In December 2009, the government of Sri Lanka approved a new Information Technology (IT) policy for the government sector which includes rules on hardware and software procurement. The continuous efforts of the American Chamber of Commerce of Sri Lanka and other partners pursue more aggressive enforcement and enhance public awareness, including sponsoring IPR workshops for police, judges and senior government officials.

“Over the years, we have been involved in educating the partners, and to a certain extent the customers, to enhance their understanding of the benefits of genuine software. We have been driving awareness among the hardware partner channels, the system builders as well, to make sure that they understand the value they can deliver by selling genuine software,” explains van der Burg-Dissanayake.

As the License Compliance Manager driving the Genuine Software initiative, van der Burg-Dissanayake makes sure her team talks about not only the legal obligations and ramifications, but also the benefits of original software. They assist IT managers through regular meetings, helping with presentations and licensing options that best suit the customers’ requirements and situation.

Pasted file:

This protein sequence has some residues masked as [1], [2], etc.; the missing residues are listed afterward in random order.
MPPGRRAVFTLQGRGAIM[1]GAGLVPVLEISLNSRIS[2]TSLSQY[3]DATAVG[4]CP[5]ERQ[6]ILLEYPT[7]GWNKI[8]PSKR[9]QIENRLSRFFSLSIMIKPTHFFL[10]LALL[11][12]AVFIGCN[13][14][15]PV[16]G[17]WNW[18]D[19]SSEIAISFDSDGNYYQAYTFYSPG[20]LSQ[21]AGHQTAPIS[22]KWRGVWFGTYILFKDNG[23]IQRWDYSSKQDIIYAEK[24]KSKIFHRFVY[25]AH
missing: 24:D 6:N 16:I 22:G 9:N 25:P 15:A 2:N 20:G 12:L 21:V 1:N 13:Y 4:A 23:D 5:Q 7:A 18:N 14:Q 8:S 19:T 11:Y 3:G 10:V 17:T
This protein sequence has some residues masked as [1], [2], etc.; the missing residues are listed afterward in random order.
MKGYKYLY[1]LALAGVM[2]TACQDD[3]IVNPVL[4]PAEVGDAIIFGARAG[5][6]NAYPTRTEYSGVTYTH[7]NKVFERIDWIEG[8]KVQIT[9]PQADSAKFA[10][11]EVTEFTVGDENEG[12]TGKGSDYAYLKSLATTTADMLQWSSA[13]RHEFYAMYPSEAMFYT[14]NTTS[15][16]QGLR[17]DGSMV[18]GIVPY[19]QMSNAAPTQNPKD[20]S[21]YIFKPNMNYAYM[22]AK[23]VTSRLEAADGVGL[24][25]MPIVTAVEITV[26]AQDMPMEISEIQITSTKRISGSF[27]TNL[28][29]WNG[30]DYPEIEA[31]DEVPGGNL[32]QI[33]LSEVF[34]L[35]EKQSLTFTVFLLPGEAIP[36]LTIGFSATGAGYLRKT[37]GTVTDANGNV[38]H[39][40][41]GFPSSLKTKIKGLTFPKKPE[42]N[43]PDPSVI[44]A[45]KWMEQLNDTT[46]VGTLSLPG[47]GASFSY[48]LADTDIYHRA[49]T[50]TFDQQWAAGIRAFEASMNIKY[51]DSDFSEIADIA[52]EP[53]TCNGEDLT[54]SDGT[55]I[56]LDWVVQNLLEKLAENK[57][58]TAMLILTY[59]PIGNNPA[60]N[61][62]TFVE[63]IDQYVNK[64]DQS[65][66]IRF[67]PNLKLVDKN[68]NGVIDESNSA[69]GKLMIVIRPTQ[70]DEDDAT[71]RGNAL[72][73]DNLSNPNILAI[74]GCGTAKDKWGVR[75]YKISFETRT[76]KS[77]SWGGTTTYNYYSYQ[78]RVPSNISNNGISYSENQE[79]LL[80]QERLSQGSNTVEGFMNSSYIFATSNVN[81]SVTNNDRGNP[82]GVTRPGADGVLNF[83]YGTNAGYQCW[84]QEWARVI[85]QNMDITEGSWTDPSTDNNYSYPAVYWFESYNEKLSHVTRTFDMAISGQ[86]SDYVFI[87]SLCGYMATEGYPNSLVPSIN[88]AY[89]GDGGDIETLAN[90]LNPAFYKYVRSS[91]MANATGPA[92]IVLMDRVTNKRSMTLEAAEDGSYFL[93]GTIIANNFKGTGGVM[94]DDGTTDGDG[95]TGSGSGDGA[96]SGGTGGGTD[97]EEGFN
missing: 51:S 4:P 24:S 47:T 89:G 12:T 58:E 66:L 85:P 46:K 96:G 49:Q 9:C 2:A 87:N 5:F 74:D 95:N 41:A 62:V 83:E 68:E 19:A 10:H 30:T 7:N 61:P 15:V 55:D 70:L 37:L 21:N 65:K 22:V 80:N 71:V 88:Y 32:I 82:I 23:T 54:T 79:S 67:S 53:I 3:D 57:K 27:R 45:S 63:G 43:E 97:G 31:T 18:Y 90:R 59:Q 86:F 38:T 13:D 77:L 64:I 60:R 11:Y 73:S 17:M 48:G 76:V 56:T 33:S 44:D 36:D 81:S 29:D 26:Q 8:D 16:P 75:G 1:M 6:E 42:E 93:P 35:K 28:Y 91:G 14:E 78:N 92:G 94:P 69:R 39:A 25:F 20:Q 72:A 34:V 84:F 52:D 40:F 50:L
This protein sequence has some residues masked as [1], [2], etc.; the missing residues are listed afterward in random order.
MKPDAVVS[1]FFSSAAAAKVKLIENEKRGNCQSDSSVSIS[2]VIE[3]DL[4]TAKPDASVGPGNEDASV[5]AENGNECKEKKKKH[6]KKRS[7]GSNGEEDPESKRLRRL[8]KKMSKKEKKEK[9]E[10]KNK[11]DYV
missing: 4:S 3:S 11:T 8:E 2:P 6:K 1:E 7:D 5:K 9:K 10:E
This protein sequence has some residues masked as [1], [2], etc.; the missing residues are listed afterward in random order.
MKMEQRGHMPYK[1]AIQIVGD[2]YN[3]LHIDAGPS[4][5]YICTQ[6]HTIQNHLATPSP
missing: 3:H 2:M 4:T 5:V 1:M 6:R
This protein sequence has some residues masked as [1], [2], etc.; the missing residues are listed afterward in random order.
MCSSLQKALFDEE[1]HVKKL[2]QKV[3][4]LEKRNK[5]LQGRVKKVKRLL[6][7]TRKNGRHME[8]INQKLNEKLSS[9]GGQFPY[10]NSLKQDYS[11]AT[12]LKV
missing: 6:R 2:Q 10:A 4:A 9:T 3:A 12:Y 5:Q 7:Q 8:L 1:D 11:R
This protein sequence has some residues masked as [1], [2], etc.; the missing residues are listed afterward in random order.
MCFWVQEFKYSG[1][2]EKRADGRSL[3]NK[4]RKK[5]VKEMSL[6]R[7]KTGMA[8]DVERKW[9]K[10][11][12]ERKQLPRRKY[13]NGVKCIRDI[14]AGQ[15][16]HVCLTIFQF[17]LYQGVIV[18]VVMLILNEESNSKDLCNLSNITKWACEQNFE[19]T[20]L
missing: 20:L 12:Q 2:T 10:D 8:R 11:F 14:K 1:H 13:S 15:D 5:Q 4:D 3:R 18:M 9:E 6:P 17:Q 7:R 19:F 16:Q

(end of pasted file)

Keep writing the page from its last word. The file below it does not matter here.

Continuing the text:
The Genuine Software initiative engages with the partners selling Microsoft software. In the consumer software segment, they drive awareness and provide incentives to purchasing original software, such as free Microsoft security essentials, an anti-virus software. Microsoft puts a lot of emphasis on educating businesses and the general public about the importance of using genuine software and has partnered with companies to provide software asset and license management services to organisations of all sizes.

“Through software asset management, we educate partners about licensing too. Zillione, a software asset management partner, recently received a ‘silver’ competency and will be going out more in the market to help companies check the software they have,” adds van der Burg-Dissanayake.

Software asset management (SAM) is gaining momentum industry-wide as an analyst-endorsed best practice. Additionally, governance and corporate compliance requirements have created a growing demand for SAM solutions. The goal of a comprehensive SAM strategy is to help customers significantly reduce the total cost of software ownership, improve operational efficiency and more effectively manage assets. SAM can also support internal processes to help improve organisational governance and operational transparency.

“We anticipated demand in the early stage of the IPR initiative and invested our resources and time to become the first SAM certified partner in Sri Lanka. For the last five years we have been the only Sri Lankan partner with the Microsoft Software Asset Management competency. This has given us the opportunity to provide software asset and license management services to organisations of all sizes, from small businesses to large enterprises,” says Kanchana Silva, explaining Zillione’s role as a SAM partner of Microsoft.